Liquid biopsy

Liquid biopsy (LB) is a minimally invasive method which aims to detect circulating tumor-derived components in body fluids. It provides an alternative to current cancer screening methods that use tissue biopsies for the confirmation of diagnosis. The revolutionary precision that molecular diagnostics can bring to healthcare and the dramatic improvements it can bring to oncology screening and treatment are now widely recognized. However, progress is hampered by several logistical and technical factors. 

The demand for LB tests is inevitably influenced by organizational issues relating to standardization, guidelines, and awareness among physicians and in the patient community, while supply of the tests is a function of the related infrastructure, arrangements for paying for procedures and materials, and how far underlying evidence generates calls for testing. Joint work at both the national and European level should concentrate on promoting cooperation among the widest range of stakeholders.

The development of LB assays is often based on the analysis of whole-genome sequencing (WGS) or whole-exome sequencing (WES) data from tumor tissue samples. It can be further processed into large and/or customized gene panels. The Integrated Mutation Profiling of Actionable Cancer Targets gene panel is FDA approved and was originally developed as a next-generation sequencing (NGS) hybrid assay for targeted deep sequencing. The FDA has already approved several single-gene tests and, more recently, multigene tests to detect genetic changes in plasma cell-free DNA (cfDNA). They would be used as companion diagnostics aligned with specific molecularly targeted therapies for cancer. These approvals are a major milestone for the widespread use of LB in the clinic, particularly in patients with advanced cancer.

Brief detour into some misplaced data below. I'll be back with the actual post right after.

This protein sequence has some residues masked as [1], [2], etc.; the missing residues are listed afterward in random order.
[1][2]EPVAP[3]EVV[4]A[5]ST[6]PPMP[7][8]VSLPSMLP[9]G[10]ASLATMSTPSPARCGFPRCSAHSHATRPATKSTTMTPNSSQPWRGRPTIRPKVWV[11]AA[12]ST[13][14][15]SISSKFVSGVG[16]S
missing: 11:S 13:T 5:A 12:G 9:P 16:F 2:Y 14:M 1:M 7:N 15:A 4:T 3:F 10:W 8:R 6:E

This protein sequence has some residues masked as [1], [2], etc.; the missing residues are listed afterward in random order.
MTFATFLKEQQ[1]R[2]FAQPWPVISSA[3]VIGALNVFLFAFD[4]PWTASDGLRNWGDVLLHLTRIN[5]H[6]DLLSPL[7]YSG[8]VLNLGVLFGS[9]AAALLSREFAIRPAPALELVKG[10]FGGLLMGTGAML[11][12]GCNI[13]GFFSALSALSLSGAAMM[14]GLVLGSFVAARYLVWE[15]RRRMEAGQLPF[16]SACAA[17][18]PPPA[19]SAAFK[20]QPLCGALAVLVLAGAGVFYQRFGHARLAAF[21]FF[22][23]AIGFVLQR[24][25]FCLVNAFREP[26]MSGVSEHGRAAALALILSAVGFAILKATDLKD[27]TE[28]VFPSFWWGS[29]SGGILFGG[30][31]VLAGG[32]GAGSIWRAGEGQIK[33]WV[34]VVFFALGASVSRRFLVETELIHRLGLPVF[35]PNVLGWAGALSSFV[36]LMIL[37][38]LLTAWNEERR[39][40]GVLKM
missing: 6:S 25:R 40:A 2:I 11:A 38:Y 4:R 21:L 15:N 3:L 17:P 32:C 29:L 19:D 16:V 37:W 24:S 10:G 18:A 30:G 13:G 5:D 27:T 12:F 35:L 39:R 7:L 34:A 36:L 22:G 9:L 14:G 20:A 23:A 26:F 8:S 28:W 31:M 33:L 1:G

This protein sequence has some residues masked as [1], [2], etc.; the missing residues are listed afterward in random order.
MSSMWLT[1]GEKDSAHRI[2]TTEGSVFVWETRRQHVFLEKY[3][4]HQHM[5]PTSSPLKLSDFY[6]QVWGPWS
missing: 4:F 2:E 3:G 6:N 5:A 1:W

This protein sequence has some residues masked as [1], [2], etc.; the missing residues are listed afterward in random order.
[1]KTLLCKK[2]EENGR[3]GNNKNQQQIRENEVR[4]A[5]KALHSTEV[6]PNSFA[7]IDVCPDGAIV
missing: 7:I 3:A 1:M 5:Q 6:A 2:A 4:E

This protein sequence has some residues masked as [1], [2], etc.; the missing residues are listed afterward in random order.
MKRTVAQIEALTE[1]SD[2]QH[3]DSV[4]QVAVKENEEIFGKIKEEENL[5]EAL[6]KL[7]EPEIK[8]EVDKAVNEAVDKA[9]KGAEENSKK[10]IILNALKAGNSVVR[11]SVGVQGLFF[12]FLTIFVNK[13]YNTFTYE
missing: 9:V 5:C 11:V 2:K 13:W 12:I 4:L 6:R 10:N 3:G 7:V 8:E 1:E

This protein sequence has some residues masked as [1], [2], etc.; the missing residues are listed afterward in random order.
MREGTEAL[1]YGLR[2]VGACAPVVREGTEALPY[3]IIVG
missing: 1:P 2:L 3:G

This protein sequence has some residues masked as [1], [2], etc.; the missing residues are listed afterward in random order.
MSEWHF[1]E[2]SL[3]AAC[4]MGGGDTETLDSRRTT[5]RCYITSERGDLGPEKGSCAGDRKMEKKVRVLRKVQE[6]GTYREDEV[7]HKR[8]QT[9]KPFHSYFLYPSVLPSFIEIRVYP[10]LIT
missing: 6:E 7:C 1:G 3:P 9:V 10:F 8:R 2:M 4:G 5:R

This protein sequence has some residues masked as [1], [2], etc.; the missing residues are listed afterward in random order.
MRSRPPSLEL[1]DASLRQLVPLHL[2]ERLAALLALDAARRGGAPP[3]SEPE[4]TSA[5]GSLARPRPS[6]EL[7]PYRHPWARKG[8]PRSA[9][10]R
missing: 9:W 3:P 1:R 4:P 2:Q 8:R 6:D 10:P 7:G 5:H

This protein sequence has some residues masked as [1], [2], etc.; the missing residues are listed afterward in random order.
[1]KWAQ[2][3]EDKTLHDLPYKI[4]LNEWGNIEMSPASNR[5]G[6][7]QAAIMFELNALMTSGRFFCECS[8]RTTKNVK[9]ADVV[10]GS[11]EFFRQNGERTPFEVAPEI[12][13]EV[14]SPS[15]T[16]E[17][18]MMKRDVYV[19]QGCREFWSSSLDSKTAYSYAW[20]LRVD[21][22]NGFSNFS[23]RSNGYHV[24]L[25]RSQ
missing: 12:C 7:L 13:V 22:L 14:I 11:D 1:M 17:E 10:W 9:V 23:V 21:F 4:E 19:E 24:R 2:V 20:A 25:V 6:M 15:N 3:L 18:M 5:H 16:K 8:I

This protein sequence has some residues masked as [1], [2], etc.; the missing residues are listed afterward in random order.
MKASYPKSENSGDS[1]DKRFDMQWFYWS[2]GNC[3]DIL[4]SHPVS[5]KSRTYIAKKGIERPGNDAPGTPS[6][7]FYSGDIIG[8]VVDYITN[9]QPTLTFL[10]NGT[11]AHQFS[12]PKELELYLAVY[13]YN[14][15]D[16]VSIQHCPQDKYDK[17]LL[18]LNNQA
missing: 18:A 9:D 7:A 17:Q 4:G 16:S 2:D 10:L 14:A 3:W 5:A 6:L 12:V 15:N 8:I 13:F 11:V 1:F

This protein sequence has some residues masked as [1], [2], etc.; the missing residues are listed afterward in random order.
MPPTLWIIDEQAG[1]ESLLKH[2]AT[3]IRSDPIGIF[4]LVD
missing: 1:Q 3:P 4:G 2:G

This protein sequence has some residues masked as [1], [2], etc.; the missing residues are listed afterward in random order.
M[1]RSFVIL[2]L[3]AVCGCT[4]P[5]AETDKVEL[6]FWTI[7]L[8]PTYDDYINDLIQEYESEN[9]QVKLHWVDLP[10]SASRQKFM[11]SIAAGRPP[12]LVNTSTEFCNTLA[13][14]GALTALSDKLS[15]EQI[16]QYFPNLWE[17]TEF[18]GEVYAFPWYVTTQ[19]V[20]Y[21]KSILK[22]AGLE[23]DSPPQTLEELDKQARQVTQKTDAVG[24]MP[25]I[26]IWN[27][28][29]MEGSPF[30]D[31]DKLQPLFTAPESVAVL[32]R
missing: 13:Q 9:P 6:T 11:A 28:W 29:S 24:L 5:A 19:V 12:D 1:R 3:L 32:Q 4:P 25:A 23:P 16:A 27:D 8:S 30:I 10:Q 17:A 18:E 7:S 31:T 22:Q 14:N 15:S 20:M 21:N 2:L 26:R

Policy papers

Please see the following relevant documents

Accelerating the Development and Validation of Liquid Biopsy for Early Cancer Screening and Treatment Tailoring

STEPs Campaign

Integrating Biomarkers into cancer clinical trials

Overview of Clinical Trials

Pathways for Biomarkers


Let’s dive into the specifics of our objectives and work together to turn our vision into reality.

The anecdotal evidence from the EAPM panels included the following areas of weakness in the current arrangements regarding liquid biopsy:

  • Failings in communication among HCPs: A considerable number of pathologists and clinicians especially are not yet familiar with NGS results and with LB outside of a clinical trial or a research study, so they receive a report and do not know what to do with it;
  • Information, guidance, and recommendations vary too much across Europe;
  • Clinicians often take distinct approaches in response to the same results;
  • Lack of molecular tumor boards in some parts of Europe;
  • Patient awareness is insufficient, and patient contact is too limited: Patients who take part in research studies come in to get a blood draw and receive little or no feedback;
  • Limitations remain regarding the use of LB and how it helps patients when we do not have treatments for ovarian cancer;
  • Limited access to early stage samples of cancers;
  • No universal standard for sample processing exists;
  • Absence of networks for sending patients to clinical trials across borders;
  • Lack of reimbursement deprives patients of access, but also discourages innovators from investing;
  • Technology and methods are always evolving, making them overwhelming to incorporate;